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Plastic food and water containers commonly used every day have been shown by research to leach chemicals if they are scratched or heated.

Latest research also shows that there might be cause for concern as chemicals known as phthalates, known to disrupt testosterone and other hormones, can leach into bottled water over time.

One study found that water which had been stored for 10 weeks in plastic and in glass bottles contained phthalates, suggesting that the phthalates could be coming from the plastic cap or liner.

It is interesting to note that there are regulatory standards limiting phthalates in tap water, but no legal limits in bottled water; the bottled-water industry waged a successful campaign opposing the FDA proposal to set a legal limit for these chemicals.

Research also strongly suggests that at certain exposure levels, some of the chemicals in these products, such as bisphenol A (BPA), may cause cancer in people.

BPA is a weak synthetic oestrogen found in many rigid plastic products, food and formula can linings, dental sealants. Its activity makes it a hormone disruptor, like many other chemicals in plastics, affecting the action of oestrogen and other hormones in the body by blocking them or mimicking them, which throws off the body’s hormonal balance. Oestrogen can make hormone-receptor-positive breast cancer develop and grow, that’s why many women choose to limit their exposure to these chemicals that can act like oestrogen.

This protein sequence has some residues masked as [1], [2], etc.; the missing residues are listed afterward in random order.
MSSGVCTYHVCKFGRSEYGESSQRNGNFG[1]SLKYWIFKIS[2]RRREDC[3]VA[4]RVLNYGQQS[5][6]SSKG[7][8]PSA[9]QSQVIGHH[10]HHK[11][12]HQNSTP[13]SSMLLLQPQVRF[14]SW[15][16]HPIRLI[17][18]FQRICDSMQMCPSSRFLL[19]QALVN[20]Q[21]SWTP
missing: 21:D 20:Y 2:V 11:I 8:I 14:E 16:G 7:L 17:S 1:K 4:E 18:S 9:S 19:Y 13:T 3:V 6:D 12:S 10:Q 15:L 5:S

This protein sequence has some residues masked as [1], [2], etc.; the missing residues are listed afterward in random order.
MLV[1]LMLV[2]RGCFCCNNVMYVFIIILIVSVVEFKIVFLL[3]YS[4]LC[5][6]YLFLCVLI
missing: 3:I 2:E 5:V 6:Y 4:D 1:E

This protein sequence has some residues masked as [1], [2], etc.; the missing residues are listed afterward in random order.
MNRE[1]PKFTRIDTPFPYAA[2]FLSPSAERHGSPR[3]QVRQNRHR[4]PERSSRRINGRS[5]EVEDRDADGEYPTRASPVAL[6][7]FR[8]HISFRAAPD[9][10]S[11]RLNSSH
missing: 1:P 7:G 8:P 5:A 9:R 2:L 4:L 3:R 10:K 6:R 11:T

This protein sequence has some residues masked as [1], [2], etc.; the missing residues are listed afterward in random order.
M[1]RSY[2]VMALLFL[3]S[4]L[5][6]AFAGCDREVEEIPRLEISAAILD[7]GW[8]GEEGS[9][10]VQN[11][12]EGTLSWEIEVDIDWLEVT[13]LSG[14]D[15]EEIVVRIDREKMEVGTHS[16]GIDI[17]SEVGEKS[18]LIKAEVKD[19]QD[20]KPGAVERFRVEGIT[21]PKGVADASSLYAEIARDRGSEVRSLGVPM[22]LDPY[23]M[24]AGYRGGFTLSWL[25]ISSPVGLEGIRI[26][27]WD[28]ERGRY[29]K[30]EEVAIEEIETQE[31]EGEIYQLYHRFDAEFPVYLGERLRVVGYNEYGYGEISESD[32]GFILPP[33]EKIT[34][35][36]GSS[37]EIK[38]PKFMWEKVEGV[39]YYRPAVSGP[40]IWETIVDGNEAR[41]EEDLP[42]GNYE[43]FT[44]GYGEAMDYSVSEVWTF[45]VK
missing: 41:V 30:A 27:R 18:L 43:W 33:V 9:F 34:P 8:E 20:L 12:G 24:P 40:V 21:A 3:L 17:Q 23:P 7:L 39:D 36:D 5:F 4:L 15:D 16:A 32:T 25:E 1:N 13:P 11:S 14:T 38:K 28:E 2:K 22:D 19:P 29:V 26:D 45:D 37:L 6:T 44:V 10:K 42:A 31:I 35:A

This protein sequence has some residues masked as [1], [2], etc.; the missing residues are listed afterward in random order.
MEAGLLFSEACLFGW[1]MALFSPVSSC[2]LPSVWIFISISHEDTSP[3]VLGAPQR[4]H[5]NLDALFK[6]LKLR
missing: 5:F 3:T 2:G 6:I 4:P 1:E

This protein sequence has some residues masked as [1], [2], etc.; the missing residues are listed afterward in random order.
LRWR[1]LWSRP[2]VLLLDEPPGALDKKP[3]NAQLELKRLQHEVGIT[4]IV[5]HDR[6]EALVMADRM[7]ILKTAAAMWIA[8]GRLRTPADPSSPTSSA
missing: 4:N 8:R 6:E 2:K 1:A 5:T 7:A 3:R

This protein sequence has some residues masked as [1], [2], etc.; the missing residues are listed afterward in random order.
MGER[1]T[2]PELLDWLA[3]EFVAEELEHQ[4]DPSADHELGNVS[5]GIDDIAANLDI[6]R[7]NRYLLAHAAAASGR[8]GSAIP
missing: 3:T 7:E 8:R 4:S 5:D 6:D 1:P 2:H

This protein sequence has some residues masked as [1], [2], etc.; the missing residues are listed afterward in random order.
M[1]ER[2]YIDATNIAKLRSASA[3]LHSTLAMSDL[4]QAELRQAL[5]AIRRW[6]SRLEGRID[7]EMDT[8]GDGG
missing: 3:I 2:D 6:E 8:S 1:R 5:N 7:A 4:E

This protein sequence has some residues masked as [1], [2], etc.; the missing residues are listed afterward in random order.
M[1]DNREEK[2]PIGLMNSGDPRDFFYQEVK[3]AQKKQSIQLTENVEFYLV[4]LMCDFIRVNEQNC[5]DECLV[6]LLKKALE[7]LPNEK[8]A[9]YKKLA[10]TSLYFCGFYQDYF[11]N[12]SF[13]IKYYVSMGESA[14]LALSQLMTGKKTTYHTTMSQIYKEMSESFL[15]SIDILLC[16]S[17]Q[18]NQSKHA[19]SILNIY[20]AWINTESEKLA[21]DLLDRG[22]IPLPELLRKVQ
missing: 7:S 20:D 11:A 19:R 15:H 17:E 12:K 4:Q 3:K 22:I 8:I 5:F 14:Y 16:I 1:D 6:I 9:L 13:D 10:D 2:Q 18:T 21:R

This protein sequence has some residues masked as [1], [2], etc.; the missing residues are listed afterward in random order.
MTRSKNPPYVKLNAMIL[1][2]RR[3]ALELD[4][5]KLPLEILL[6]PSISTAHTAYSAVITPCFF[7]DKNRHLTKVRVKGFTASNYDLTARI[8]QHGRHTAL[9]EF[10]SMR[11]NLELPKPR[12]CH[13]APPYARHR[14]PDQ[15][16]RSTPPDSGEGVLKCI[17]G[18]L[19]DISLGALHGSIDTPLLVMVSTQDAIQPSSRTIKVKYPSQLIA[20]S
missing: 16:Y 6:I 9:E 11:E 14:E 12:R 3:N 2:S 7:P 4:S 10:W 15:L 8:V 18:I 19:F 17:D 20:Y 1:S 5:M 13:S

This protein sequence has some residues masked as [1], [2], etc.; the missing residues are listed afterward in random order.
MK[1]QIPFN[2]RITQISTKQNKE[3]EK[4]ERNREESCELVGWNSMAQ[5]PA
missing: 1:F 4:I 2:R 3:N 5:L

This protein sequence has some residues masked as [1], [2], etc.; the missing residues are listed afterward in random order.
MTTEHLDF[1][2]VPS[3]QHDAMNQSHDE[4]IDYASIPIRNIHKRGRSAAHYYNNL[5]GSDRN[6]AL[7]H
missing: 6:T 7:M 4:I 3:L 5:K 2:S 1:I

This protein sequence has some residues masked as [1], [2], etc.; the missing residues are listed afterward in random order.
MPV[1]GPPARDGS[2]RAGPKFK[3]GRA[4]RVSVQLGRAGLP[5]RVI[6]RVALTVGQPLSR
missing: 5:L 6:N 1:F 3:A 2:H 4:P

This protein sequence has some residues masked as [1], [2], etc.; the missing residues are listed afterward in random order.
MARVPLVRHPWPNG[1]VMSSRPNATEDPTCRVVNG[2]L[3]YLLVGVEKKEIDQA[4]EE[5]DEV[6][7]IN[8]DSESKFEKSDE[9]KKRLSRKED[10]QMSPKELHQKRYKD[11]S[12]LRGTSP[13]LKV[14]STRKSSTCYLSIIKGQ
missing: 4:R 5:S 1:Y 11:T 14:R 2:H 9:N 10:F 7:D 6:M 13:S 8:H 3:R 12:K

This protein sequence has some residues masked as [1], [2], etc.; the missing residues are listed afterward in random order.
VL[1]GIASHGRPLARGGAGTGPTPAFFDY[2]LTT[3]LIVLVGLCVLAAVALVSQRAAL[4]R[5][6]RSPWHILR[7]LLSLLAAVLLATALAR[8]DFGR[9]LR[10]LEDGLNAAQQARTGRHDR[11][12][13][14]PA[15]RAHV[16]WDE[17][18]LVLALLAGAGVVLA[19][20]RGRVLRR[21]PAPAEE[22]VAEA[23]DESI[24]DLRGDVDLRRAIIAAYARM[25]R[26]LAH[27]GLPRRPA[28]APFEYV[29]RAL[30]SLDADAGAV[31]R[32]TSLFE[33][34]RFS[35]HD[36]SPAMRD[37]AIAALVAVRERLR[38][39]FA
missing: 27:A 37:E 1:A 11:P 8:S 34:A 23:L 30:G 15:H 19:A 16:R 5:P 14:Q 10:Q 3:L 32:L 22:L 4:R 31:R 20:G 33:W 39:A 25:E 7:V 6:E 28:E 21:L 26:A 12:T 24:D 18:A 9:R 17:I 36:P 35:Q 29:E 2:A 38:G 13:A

BPA also seems to affect brain development in the womb. In 2011, a study found that pregnant women with high levels of BPA in their urine were more likely to have daughters who showed signs of hyperactivity, anxiety, and depression. The symptoms were seen in girls as young as 3. It’s not clear why boys aren’t affected in the same way.

How should we reduce our exposure to BPA in plastic containers

  • Always use glass, steel, or ceramic water bottles
  • Reduce your canned food intake and also the quantity of formula your baby consumes
  • Only use baby bottles with labels that say “BPA free.”
  • Look closely at plastics with a number 7 recycling symbol on the bottom. If the plastic doesn’t also say “PLA” or have a leaf symbol on it, it may contain BPA.
  • Never cook food in plastic containers as the plastic residuesmay leach into food when heated in a regular or microwave oven.
  • Always use glass, porcelain, enamel-covered metal, or stainless steel pots, pans, and containers for food and beverages whenever possible, especially if the food or drink is hot.
  • Plastics with recycling symbol 2, 4, and 5 are generally considered OK to use.

Sources https://cspinet.org/new/200804021.html http://www.breastcancer.org/risk/factors/plastic https://www.nrdc.org/stories/truth-about-tap

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